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We spoke to Kakou Technologies CEO Ann Fomukong-Boden about how her decision to become a B Corp gave her a business case for diversity and inclusion

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“It was interesting, our workload actually got busier over the past 18 months, and that was due to the relationships that we've built up since day one.”


Ann Fomukong-Boden, founder, Kakou Technologies


Kakou Technologies: the B Corp engineering important change

The word “Kākou” is Hawaiian for inclusiveness and togetherness. It means “all of us” and “we are in this together”. This was the inspiration behind Ann Fomukong-Boden's decision to found and create Kakou Technologies, a social enterprise which designs digital technologies to enable disabled people to participate in mainstream arts, music and well-being activites.

As a certified B Corp, the organisation uses the power of engineering sciences and the creative arts to promote inclusive design, and social and environmental responsibility. It has a mission to “promote social cohesion through respect, inclusion and diversity”, and to innovate for an accessible and inclusive future.

This desire for inclusivity is close to home for Ann. She is used to being the only black woman in the room at engineering events and meetings, often having to confront preconceptions and assumptions that she may be a nurse or a teacher.

“When I tell them, ‘Actually, I'm an engineer and I run my own business’, you can kind of see the cogs whirring away trying to understand that whole concept,” she said.

Surviving the pandemic

Ann knows we can use technology to bring about positive change. Indeed, this was her incentive for founding Kakou Technologies.

Starting and maintaining a business requires tenacity, and although confident in her skills and business aptitude, Ann puts Kakou's success down to surrounding herself with honest and supportive people. This has been pivotal to the company surviving the first 18 months of the pandemic. “We find it's very important to work with and collaborate with people who have those same core values within their organisations,” she said.

None of Kakou’s suppliers have had to shut down or furlough any staff during the pandemic so far, which Ann attributes to those shared values. In fact, the social enterprise flourished during the pandemic.

“It was interesting, our workload actually got busier over the past 18 months, and that was due to the relationships that we've built up since day one,” she said. “If we didn't already have that relationship with our community, we wouldn't have survived.”

Sustaining Business

Among those shared values is Kakou's commitment to sustainability. By going through the assessment process to become a B Corp, Kakou Technologies created environmental, social, and governance (ESG) frameworks and solidified its key values by incorporating them into policies and procedures.

Their subsequent B Corp credentials were awarded in November 2019, making them the first engineering company in the UK to achieve the certification.

Subsequently, Ann was contacted by many much bigger organisations looking for help in building their own internal policies and working practices. Kakou has even inspired B Corp advocacy from within their local government.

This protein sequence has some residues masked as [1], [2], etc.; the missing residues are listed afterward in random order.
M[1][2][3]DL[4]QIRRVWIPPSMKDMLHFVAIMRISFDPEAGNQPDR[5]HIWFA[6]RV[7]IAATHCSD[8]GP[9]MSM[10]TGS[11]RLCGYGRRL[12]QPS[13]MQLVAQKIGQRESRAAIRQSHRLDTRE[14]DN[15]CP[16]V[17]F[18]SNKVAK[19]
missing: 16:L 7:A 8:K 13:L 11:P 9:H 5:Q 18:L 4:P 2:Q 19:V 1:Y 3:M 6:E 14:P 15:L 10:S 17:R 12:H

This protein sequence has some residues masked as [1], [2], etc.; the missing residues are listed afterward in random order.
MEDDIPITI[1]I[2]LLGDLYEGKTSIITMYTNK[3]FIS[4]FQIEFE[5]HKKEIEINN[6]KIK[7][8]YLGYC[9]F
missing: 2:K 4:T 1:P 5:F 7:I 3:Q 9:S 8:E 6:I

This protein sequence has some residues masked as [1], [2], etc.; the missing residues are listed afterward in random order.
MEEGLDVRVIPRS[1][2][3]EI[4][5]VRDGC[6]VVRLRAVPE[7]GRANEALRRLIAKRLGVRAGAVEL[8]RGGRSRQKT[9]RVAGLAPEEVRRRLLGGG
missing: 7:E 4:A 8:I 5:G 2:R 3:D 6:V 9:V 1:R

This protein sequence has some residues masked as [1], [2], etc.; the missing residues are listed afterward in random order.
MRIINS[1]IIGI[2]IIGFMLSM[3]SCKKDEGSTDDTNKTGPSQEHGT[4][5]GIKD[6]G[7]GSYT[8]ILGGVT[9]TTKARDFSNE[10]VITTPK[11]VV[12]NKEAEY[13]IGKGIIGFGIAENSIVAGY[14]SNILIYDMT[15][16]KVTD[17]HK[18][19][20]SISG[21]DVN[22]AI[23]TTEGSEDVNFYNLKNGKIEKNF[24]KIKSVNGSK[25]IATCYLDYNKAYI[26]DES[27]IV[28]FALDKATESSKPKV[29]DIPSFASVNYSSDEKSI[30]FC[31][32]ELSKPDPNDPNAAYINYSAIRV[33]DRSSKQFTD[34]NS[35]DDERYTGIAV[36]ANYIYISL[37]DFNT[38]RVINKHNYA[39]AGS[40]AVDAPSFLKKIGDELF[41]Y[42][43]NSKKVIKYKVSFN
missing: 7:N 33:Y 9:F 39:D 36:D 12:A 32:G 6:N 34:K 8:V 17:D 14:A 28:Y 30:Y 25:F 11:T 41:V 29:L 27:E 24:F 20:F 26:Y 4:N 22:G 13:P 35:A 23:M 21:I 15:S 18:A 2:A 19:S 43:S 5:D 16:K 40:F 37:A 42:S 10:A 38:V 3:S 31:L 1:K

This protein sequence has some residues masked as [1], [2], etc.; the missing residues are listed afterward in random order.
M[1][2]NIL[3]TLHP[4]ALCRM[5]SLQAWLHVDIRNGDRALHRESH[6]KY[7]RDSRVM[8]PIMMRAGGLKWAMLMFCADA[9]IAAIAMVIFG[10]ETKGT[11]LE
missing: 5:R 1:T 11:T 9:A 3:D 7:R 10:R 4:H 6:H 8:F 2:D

Ann said: “We have an advisor, an innovation project manager at Chesterfield Borough Council. We have a monthly meeting and he's now talking to other businesses in the local area about B Corps because he knows that we're a B Corp.”

Inspiring others to get involved

In addition to promoting B Corp accreditation, Ann is also passionate about encouraging the uptake of science, engineering, technology and maths (STEM), admiring similar champions such as Dr Anne-Marie Imafidon and June Angelides.

Like Dr Imafidon, an engineer who set up Stemettes to inspire and support young women and non-binary people to enter STEM, Ann also campaigns as a STEM ambassador to increase diversity within science.

Likewise, she’s drawn inspiration from June Angelides MBE; not only for creating Mums in Technology, a coding school for mothers to help them enter or re-enter STEM fields through accessible learning, but also for investing in entrepreneurs “who wouldn't usually find investment as easily”.

From Countdown to community engagement –
getting seen and heard

Advocating for inclusivity and togetherness is not just about tackling under-representation, however. It’s also about visibility.

With Dr Imafidon now set to co-host 60 episodes of the iconic British television show Countdown, Ann is proud to be representing black female engineers and increasing the visibility that will help dismantle the stereotypes she has come up against. “[Countdown] is going to inspire not only young black children, but females, and also parents who are watching,” she said.

Similarly, she hopes Kakou Technologies can help communities feel seen and heard. Something Kakou are working towards through cross-curricular activities, consultancy work with charities and their community-focused social engagement programme Social Fuse.

To Ann, 'stronger together' is more than just a tag line, it’s in her business mandate as a B Corp, and vital to bring about substantial change – change that will lead to people having more empathy and a willingness to view the world from the perspective of others.



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